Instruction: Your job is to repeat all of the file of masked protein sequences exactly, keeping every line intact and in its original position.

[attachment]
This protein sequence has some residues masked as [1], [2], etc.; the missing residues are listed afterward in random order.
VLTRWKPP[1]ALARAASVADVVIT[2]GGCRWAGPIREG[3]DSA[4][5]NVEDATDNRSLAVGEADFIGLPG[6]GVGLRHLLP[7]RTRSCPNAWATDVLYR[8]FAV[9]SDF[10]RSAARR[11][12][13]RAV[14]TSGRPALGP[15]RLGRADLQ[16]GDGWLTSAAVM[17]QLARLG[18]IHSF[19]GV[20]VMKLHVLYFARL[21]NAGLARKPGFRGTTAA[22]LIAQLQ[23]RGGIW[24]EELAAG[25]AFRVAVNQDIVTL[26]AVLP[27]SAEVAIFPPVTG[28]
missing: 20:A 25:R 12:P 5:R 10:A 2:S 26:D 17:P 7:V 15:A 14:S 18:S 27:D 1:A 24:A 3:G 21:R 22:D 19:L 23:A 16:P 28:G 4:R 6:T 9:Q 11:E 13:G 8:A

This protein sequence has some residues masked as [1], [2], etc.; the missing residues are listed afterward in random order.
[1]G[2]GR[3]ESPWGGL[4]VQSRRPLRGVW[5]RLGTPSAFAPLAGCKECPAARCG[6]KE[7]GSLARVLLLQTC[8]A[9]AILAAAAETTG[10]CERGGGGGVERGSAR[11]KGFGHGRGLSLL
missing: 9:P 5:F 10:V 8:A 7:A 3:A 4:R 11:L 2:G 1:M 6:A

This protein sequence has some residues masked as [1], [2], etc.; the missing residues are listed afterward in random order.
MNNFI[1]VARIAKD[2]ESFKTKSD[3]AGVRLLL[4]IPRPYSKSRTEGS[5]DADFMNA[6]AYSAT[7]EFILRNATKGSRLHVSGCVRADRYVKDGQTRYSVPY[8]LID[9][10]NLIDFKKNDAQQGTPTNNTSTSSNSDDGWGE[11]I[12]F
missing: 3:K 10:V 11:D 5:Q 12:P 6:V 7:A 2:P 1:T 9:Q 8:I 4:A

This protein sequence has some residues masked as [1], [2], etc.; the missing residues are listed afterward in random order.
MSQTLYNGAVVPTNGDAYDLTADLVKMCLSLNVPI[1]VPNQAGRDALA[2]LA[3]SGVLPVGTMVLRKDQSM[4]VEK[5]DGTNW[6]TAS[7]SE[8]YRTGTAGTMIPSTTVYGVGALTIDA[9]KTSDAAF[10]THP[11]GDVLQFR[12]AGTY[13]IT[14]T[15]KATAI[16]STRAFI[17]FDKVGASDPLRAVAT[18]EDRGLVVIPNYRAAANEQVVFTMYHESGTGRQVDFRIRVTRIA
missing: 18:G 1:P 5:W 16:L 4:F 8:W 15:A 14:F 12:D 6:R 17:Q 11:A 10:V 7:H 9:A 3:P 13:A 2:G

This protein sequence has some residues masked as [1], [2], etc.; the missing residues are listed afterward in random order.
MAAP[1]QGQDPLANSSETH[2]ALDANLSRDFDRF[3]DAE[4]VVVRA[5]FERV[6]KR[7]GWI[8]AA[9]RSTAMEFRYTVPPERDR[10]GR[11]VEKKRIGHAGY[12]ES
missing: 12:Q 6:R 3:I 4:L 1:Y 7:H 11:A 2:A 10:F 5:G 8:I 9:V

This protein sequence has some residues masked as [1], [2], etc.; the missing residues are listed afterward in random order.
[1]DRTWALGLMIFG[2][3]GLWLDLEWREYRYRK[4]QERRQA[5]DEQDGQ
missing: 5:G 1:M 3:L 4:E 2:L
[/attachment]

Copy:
This protein sequence has some residues masked as [1], [2], etc.; the missing residues are listed afterward in random order.
VLTRWKPP[1]ALARAASVADVVIT[2]GGCRWAGPIREG[3]DSA[4][5]NVEDATDNRSLAVGEADFIGLPG[6]GVGLRHLLP[7]RTRSCPNAWATDVLYR[8]FAV[9]SDF[10]RSAARR[11][12][13]RAV[14]TSGRPALGP[15]RLGRADLQ[16]GDGWLTSAAVM[17]QLARLG[18]IHSF[19]GV[20]VMKLHVLYFARL[21]NAGLARKPGFRGTTAA[22]LIAQLQ[23]RGGIW[24]EELAAG[25]AFRVAVNQDIVTL[26]AVLP[27]SAEVAIFPPVTG[28]
missing: 20:A 25:R 12:P 5:R 10:A 2:S 26:D 17:P 7:V 15:A 14:S 18:S 27:D 1:A 24:A 3:G 21:R 22:D 19:L 23:A 16:P 28:G 4:R 6:T 9:Q 11:E 13:G 8:A

This protein sequence has some residues masked as [1], [2], etc.; the missing residues are listed afterward in random order.
[1]G[2]GR[3]ESPWGGL[4]VQSRRPLRGVW[5]RLGTPSAFAPLAGCKECPAARCG[6]KE[7]GSLARVLLLQTC[8]A[9]AILAAAAETTG[10]CERGGGGGVERGSAR[11]KGFGHGRGLSLL
missing: 9:P 5:F 10:V 8:A 7:A 3:A 4:R 11:L 2:G 1:M 6:A

This protein sequence has some residues masked as [1], [2], etc.; the missing residues are listed afterward in random order.
MNNFI[1]VARIAKD[2]ESFKTKSD[3]AGVRLLL[4]IPRPYSKSRTEGS[5]DADFMNA[6]AYSAT[7]EFILRNATKGSRLHVSGCVRADRYVKDGQTRYSVPY[8]LID[9][10]NLIDFKKNDAQQGTPTNNTSTSSNSDDGWGE[11]I[12]F
missing: 3:K 10:V 11:D 5:Q 12:P 6:V 7:A 2:P 1:T 9:Q 8:I 4:A

This protein sequence has some residues masked as [1], [2], etc.; the missing residues are listed afterward in random order.
MSQTLYNGAVVPTNGDAYDLTADLVKMCLSLNVPI[1]VPNQAGRDALA[2]LA[3]SGVLPVGTMVLRKDQSM[4]VEK[5]DGTNW[6]TAS[7]SE[8]YRTGTAGTMIPSTTVYGVGALTIDA[9]KTSDAAF[10]THP[11]GDVLQFR[12]AGTY[13]IT[14]T[15]KATAI[16]STRAFI[17]FDKVGASDPLRAVAT[18]EDRGLVVIPNYRAAANEQVVFTMYHESGTGRQVDFRIRVTRIA
missing: 18:G 1:P 5:W 16:L 4:F 8:W 15:A 14:F 12:D 6:R 17:Q 11:A 10:V 7:H 9:A 3:P 13:A 2:G

This protein sequence has some residues masked as [1], [2], etc.; the missing residues are listed afterward in random order.
MAAP[1]QGQDPLANSSETH[2]ALDANLSRDFDRF[3]DAE[4]VVVRA[5]FERV[6]KR[7]GWI[8]AA[9]RSTAMEFRYTVPPERDR[10]GR[11]VEKKRIGHAGY[12]ES
missing: 12:Q 6:R 3:I 4:L 1:Y 7:H 11:A 2:A 10:F 5:G 8:I 9:V

This protein sequence has some residues masked as [1], [2], etc.; the missing residues are listed afterward in random order.
[1]DRTWALGLMIFG[2][3]GLWLDLEWREYRYRK[4]QERRQA[5]DEQDGQ
missing: 5:G 1:M 3:L 4:E 2:L